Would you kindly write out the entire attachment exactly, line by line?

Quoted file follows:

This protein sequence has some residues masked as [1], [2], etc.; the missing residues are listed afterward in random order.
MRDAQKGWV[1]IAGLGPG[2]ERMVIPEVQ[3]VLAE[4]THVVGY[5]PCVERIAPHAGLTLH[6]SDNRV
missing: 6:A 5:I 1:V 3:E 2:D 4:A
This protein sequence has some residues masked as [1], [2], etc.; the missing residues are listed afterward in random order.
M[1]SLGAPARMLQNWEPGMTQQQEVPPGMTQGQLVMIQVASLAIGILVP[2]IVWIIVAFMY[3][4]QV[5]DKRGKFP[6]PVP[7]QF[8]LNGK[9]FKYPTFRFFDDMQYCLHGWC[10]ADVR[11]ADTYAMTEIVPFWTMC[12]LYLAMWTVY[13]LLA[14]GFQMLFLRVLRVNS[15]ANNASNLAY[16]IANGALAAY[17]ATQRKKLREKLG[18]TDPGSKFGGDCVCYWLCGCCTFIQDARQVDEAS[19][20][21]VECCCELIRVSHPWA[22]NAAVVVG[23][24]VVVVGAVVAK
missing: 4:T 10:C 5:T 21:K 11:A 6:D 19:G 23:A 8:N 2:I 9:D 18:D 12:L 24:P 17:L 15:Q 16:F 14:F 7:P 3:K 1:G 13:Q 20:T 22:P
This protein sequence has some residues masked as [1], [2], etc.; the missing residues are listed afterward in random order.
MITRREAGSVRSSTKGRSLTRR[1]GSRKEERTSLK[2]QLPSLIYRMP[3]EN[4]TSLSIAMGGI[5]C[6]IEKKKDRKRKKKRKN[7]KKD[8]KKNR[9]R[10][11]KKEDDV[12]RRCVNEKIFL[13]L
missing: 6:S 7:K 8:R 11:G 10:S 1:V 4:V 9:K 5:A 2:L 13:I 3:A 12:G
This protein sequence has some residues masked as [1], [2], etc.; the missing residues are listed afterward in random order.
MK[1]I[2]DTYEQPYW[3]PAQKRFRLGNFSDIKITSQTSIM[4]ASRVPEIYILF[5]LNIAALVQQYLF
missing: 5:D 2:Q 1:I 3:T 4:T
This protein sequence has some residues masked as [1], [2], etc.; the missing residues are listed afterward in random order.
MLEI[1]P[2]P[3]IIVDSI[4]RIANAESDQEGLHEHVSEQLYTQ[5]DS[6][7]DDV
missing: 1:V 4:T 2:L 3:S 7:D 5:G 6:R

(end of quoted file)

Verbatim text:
This protein sequence has some residues masked as [1], [2], etc.; the missing residues are listed afterward in random order.
MRDAQKGWV[1]IAGLGPG[2]ERMVIPEVQ[3]VLAE[4]THVVGY[5]PCVERIAPHAGLTLH[6]SDNRV
missing: 6:A 5:I 1:V 3:E 2:D 4:A
This protein sequence has some residues masked as [1], [2], etc.; the missing residues are listed afterward in random order.
M[1]SLGAPARMLQNWEPGMTQQQEVPPGMTQGQLVMIQVASLAIGILVP[2]IVWIIVAFMY[3][4]QV[5]DKRGKFP[6]PVP[7]QF[8]LNGK[9]FKYPTFRFFDDMQYCLHGWC[10]ADVR[11]ADTYAMTEIVPFWTMC[12]LYLAMWTVY[13]LLA[14]GFQMLFLRVLRVNS[15]ANNASNLAY[16]IANGALAAY[17]ATQRKKLREKLG[18]TDPGSKFGGDCVCYWLCGCCTFIQDARQVDEAS[19][20][21]VECCCELIRVSHPWA[22]NAAVVVG[23][24]VVVVGAVVAK
missing: 4:T 10:C 5:T 21:K 11:A 6:D 19:G 23:A 8:N 2:I 9:D 18:D 12:L 24:P 17:L 15:Q 16:F 14:F 7:P 3:K 1:G 13:Q 20:T 22:P
This protein sequence has some residues masked as [1], [2], etc.; the missing residues are listed afterward in random order.
MITRREAGSVRSSTKGRSLTRR[1]GSRKEERTSLK[2]QLPSLIYRMP[3]EN[4]TSLSIAMGGI[5]C[6]IEKKKDRKRKKKRKN[7]KKD[8]KKNR[9]R[10][11]KKEDDV[12]RRCVNEKIFL[13]L
missing: 6:S 7:K 8:R 11:G 10:S 1:V 4:V 9:K 5:A 2:L 13:I 3:A 12:G
This protein sequence has some residues masked as [1], [2], etc.; the missing residues are listed afterward in random order.
MK[1]I[2]DTYEQPYW[3]PAQKRFRLGNFSDIKITSQTSIM[4]ASRVPEIYILF[5]LNIAALVQQYLF
missing: 5:D 2:Q 1:I 3:T 4:T
This protein sequence has some residues masked as [1], [2], etc.; the missing residues are listed afterward in random order.
MLEI[1]P[2]P[3]IIVDSI[4]RIANAESDQEGLHEHVSEQLYTQ[5]DS[6][7]DDV
missing: 1:V 4:T 2:L 3:S 7:D 5:G 6:R